4) Historic tram

The nostalgic charm of the inside wooden trams of the 1920s with all the squeaking, shaking and bell ringing will make you feel like in golden ages. Do you remember the little trains in amusement parks for small children? It’s like that. Just enjoy. And think of how sterile feel modern trams.

5) Green

Milan is rich in alleys (on your tram ride, you will see). Roof gardens, balconies and courtyards were already mentioned. But the most beautiful & romantic green, are the “Giardini Pubblici” (close to Porta Venezia), and here again, a visit will bring you back to the time of your grandparents, or your childhood. A small lake, an old fashioned carousel (the one with horses and carriages), romantic paths, and on weekends pony riding or carriage for children; an old man with a puppet singing old Italian songs, accompanied by a gramophone and his humble wife, selling balloons. This is the ideal place for taking sun in the summer, on a large meadow in front of the ponies and the puppet-singer, with many children playing peacefully around, having the Gallery of arts behind. Just delicious. But now, from colour to culture…

6) Cinema

For lovers of art-house films, you have the fantastic cinema “Spazio Oberdan” (again, at Porta Venezia), but also several (!) other art-house cinemas. Kim Ki-Duk, Fassbinder, Bertolucci, or recently a focus on Picasso; all what is “cinema-art”, you will find here. There is also a small space for expositions, which are also special.

7) La Scala

Of course, if you can, you should visit the opera house; not just for the spectacle, but for the building itself. From outside, it does not reveal any of its beauties. These are inside. Those who cannot afford access: there are introductions to the events, by famous choreographs, critics and professors, for free, IN the Scala.

If you love classical concerts: the offer is so huge, that it is sometimes difficult to choose. Milan is still (luckily for me) “conservative”, so if you like a repertoire of classic to late romantic/impressionist music (i.e. from Mozart till Debussy), then you are in paradise here. What is special: there are plenty concerts with renowned artists, for 0 – 5 EUR. And it will not be overcrowded.

8 ) Art exhibitions

As many as you want. My personal favorite: Galleria d’Arte Moderna (free entrance), which however is not modern art, but a gorgeous villa, in a romantic park with a temple, and as only very few people go there, the atmosphere is special. Extraordinary expositions with the typical Italian mise en scène (which guaranties a full immersion into art, combining paintings with writings of the artist or philosophers of his time, atmospheric light/video installations and background music of the epoch), you will find in Palazzo Reale.

Also to mention, the many book presentations of La Feltrinelli; the open air theatre la Verdura (Via Senato), offering spectacles in a romantic park with a temple, for free,  or the many other presentations, lectures, often held in the splendid halls of the many historic buildings. Also, all for free. Lovers of poetry might go to Palazzina Lliberty, a splendid liberty construction, with almost weekly poetry readings (again, for free).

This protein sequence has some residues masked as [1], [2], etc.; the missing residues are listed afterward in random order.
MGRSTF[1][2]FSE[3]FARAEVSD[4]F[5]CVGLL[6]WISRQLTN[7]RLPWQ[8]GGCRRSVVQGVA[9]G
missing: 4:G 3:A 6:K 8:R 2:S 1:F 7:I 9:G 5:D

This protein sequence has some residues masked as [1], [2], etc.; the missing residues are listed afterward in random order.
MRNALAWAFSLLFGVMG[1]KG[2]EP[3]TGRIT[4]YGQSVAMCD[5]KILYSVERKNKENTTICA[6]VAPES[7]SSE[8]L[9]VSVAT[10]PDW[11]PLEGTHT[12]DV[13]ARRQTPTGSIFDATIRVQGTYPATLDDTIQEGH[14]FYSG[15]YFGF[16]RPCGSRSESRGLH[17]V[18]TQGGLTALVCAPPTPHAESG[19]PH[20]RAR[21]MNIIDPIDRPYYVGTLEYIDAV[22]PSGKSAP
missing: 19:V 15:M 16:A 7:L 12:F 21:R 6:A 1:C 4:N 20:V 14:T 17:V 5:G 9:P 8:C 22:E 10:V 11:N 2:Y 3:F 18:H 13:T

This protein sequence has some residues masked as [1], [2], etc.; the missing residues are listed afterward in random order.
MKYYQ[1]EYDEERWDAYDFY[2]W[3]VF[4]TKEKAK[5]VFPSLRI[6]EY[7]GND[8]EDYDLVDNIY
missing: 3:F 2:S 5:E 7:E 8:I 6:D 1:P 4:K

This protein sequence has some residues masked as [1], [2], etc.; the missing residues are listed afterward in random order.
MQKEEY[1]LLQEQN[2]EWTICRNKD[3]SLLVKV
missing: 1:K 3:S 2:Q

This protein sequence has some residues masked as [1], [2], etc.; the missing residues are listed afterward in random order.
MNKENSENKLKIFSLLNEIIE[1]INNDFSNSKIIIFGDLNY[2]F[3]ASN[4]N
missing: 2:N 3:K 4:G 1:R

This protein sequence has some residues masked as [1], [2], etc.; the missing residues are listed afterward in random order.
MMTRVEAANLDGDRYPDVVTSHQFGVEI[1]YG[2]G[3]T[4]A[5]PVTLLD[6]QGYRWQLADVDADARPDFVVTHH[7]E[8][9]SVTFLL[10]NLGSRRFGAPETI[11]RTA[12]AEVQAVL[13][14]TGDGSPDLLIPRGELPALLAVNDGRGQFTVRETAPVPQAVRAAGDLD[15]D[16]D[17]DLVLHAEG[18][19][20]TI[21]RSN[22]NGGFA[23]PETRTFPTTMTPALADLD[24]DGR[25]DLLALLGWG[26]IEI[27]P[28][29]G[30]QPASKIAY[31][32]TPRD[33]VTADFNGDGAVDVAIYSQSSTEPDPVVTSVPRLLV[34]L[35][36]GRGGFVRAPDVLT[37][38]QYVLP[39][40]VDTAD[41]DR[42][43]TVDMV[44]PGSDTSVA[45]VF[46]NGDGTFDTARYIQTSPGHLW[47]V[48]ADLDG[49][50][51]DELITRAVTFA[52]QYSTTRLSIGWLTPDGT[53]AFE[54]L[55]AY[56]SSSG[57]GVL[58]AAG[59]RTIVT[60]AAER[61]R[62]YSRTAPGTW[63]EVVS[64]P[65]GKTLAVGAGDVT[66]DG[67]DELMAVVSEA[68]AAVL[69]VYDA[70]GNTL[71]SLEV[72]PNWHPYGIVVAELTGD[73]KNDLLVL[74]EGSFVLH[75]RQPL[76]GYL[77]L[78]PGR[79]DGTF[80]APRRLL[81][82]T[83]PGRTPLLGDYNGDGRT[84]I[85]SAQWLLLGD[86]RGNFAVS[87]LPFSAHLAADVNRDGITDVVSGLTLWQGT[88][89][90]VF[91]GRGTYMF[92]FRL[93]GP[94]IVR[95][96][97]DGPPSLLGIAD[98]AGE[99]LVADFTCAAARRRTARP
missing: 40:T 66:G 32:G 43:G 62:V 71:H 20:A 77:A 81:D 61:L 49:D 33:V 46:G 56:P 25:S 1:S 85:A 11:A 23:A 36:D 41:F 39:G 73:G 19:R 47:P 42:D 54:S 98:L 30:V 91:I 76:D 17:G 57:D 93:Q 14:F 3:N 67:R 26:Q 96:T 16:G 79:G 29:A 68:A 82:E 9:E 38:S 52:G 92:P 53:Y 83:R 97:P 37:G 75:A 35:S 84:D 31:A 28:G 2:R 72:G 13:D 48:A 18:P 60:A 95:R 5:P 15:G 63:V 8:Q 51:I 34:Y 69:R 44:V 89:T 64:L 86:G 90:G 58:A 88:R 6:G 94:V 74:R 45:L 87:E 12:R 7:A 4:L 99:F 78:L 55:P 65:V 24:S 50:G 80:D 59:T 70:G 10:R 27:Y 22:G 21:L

9) Shop windows

In Milan to be considered “art”, as each shop window is somehow an aesthetic composition, like a “Stillleben”, where the exposed articles are only part of a scene in theatre. That brings me to:

10) Women

The way they appear in Milan, they could be part of a live performance: the theatre of life.  You will immediately note the top-fashioned women with short skirts, high stilettos and make-up, which transform the streets into a reality catwalk; and you will see them wearing these catwalk outfits even when they go for a ride on a motor bike! It’s like looking at the front page of Vogue, or participating at a glamorous photo shoot – but turned into a reality movie. Personally, I like being spectator of this street theatre (even I will always just remain spectator). But it is vivid. It looks colourful. And it feels full of life.

There would be plenty of other things to mention, from the Navigli, the channels with the many art galleries and pubs, when on the “Navigli in fiore” day they are all over decorated with flowers, till the group of flamingos, which live voluntary in the garden of one of the villas close-by. But I better stop here.

What remains: take the chance to build your own, independent opinion. Not everyone has the same taste. But to me, my love will always remain: beautiful. Simply, for what it is, and gives to me.

About the author: Patricia Gomez-Diaz (born 1968), a German living in Milan since 2005, graduated in both  Ancient Greek, Latin & Philosophy (M.A.) and in Business Administration with focus on applied mathematics. She works as a freelancer, linking analysis with creativity and the development of strategic concepts; which however remains subordinated to her main interest: Italy and it’s beauty in landscape and fine arts.